It’s actually such a popular fall foliage destination that if you want to stay in Brown County, you need to book well, well ahead. So you can drive through the state park and the leaves are just gorgeous and then Nashville is a wonderfully funky little town, full of artists and interesting little shops and cafes and so on. It’s a very, very popular destination throughout the visiting season but particularly during the fall.

Chris: Okay. We were talking neighborhoods. We were going all over the place here.

Nancy: Yeah, we are.

Chris: And we talked about all the warehouses being converted. Do you have a particular spot down there that you want to recommend, restaurants, nightlife or whatever?

Nancy: I’m not sure I’m the person to recommend nightlife. I think I’ve aged out of the nightlife crowd. There are quite a few good restaurants all over Indianapolis. If you’re looking for a lunch spot on the south side, you could go to Shapiro’s Delicatessen, which is exactly what it sounds like, a good deli and pick up a sandwich there. So that would be probably my top spot for visiting. One of the things that I like about Indy is that there are all kinds of restaurants there, a wide variety of price points so if you want to casually pick up a sandwich thing, you can do that. If you want a pub, there’s a Scottish pub, there’s an Irish pub, all kinds of food from all over the world and then there’s some very upscale places as well. If you want a good steak dinner, you can do that.

Chris: Do you have a recommendation for upscale places?

Nancy: I do. Harry and Izzy’s is a local restaurant. There are three Harry and Izzy’s restaurants, one on the north side, one in downtown and, unbelievably, one at the airport. But that’s locally-owned and they have really, really nice dinners. They specialize in steak, but they have other offerings too, pasta and so on. And they have excellent, excellent service. If you want a really nice meal and you want to be treated like a king or queen, that would definitely be a place you should consider.

Chris: And you say “unbelievably at the airport,” what I’m finding is more and more cities are getting smart and realizing that…or airports are getting smart that inviting in some of the local restaurants that are well known in the area so that you get a taste for the food. You can get that sourdough bread bowl with a clam chowder in San Francisco. You can get good barbecue with live music, even, in Austin. And so, it’s getting less surprising for me than it used to be. I think airports are getting much more interesting than just having some bad cafeteria food.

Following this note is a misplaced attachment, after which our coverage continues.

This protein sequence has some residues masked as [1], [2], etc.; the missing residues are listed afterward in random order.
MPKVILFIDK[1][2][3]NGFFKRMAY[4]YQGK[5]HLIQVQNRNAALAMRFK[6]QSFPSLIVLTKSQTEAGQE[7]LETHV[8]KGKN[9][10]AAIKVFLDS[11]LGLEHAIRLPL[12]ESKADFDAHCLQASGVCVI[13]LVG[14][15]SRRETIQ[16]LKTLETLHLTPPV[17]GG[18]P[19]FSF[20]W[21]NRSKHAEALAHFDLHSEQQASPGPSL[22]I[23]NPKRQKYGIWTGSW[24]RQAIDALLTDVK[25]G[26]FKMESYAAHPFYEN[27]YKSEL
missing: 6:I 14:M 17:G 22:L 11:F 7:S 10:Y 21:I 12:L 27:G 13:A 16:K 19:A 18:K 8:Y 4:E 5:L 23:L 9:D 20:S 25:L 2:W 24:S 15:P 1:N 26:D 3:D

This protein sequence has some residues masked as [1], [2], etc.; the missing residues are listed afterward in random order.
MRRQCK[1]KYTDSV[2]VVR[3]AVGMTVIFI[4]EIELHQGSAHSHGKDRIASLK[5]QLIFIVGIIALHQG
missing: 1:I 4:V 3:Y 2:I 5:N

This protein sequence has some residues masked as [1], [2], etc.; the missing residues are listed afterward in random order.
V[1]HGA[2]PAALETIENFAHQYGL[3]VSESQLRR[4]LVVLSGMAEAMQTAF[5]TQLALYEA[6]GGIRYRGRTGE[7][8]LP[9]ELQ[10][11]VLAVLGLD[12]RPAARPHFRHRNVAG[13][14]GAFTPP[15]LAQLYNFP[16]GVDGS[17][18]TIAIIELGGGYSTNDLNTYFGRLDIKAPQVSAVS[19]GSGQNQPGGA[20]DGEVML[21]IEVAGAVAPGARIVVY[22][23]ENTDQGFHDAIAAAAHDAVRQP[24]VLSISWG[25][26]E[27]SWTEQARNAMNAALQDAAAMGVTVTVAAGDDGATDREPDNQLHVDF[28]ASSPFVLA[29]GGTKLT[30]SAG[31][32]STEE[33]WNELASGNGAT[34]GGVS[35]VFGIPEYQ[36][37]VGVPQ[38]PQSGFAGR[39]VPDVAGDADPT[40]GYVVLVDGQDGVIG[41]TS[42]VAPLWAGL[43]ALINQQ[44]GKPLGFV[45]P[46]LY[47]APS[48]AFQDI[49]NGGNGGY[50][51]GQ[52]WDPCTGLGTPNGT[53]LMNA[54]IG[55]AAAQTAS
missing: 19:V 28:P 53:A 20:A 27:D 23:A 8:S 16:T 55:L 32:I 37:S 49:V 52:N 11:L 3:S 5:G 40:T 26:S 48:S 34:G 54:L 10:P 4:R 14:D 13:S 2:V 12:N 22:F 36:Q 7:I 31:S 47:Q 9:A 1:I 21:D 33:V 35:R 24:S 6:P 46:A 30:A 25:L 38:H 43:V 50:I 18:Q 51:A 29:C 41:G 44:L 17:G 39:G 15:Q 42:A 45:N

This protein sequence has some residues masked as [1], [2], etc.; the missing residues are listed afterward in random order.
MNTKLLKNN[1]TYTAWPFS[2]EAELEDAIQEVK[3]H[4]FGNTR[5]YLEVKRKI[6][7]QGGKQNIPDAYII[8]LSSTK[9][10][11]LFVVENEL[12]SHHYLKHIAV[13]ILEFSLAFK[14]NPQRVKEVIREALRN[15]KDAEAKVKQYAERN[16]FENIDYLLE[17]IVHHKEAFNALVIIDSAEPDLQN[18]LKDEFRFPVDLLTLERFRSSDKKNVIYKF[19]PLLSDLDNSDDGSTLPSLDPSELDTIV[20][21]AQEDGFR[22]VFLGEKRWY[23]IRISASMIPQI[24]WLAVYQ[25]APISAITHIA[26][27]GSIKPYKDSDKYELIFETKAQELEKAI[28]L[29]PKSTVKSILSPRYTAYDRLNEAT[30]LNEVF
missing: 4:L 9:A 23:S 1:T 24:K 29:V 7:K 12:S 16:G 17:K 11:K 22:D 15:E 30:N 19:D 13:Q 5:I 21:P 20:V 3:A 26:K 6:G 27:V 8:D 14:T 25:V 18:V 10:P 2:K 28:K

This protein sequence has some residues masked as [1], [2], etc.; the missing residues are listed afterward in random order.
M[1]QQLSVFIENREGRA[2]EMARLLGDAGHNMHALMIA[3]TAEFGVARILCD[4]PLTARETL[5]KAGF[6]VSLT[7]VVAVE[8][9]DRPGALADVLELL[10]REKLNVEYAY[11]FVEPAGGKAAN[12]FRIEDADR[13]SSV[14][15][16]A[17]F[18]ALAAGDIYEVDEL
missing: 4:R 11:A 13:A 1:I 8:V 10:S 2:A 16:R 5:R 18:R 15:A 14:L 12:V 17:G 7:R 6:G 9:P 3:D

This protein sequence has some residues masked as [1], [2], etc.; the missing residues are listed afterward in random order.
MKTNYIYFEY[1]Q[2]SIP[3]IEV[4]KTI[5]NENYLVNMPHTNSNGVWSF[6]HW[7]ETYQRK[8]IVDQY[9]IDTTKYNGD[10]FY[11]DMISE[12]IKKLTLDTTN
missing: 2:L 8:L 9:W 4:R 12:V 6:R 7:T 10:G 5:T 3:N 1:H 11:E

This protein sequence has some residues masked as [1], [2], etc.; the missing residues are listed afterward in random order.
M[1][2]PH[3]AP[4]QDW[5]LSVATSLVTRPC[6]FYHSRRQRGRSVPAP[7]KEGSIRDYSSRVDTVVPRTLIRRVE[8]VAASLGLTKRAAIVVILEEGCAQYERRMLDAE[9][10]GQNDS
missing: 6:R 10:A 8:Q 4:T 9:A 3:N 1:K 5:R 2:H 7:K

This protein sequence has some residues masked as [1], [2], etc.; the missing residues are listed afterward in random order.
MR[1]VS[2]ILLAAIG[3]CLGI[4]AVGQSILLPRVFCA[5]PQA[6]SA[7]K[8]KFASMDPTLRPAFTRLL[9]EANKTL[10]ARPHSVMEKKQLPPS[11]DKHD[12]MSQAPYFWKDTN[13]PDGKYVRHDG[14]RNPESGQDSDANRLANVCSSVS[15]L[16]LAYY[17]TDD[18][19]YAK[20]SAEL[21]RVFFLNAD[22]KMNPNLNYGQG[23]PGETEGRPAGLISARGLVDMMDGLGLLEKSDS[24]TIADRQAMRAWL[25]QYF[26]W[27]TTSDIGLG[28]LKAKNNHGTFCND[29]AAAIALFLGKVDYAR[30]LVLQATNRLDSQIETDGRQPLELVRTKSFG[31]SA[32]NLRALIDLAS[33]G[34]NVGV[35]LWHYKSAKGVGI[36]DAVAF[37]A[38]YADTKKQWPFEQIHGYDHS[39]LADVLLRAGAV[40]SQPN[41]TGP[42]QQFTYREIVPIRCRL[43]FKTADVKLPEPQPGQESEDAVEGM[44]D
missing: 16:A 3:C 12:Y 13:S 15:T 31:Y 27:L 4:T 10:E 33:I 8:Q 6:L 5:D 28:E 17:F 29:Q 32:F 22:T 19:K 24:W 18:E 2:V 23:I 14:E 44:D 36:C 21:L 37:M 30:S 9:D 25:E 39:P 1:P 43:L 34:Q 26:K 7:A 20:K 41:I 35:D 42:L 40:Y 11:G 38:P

Nancy: That’s true. Indianapolis’s airport is not very far from the downtown area. It’s kind of small. That’s why I said surprisingly not because I don’t think of airports as a place to get decent food, but it’s because of the size of the airport. It’s interesting that Harry and Izzy’s would open a spot out there. But, hopefully, they’ll do well because they are a good restaurant.

Chris: Let’s take a break here and hear from our sponsor who is DK Eyewitness Travel Guides. I’ve been talking to you about how I enjoy these guidebooks. I just picked up the one that I have on New York City. One of the things that I like about the guidebooks is this one, for instance, has five guided walks in New York City and basically the guidebook is providing you walks. In this case, one in Lower Manhattan, one in Brooklyn, one in Lower East Side, one in Greenwich Village and one in the Upper East Side, where they give you step-by-step things to see and, of course, pictures since we’ve talked about how the DK Eyewitness Guides are full of pictures, illustrations, maps and other things that make them both useful and very attractive guidebooks. I don’t know that they have a guidebook on Indianapolis, but you can pick up one about your next destination, either at your local bookstore or go to dk.com for more information about the DK Eyewitness Travel Guides. And thanks to DK for continuing sponsorship of The Amateur Traveler.

And you mentioned museums?

Nancy: There are quite a few museums in Indianapolis. One of my favorites is the Indiana State Museum, which is all about state history. It starts with prehistoric times and work its way to the present days. If you want to get a feel for what Indiana particularly was like but also the entire state of Indiana at a certain point in time, then that’s a good place to go. All of these museums that I’m mentioning are all in the White River State Park area. So the Indiana State Museum is there.

There’s an excellent, excellent Native American and Western Art Museum, the Eiteljorg. They have a fantastic collection of both Native American art and Western art of the American West. They also have a contemporary collection that they add to with a Native American artist. I guess you would call it a competition. And they have changing exhibits as well and it’s all kinds of art, not just painting but photography, blankets, beadwork, all kind of things related to Native American culture and the American west.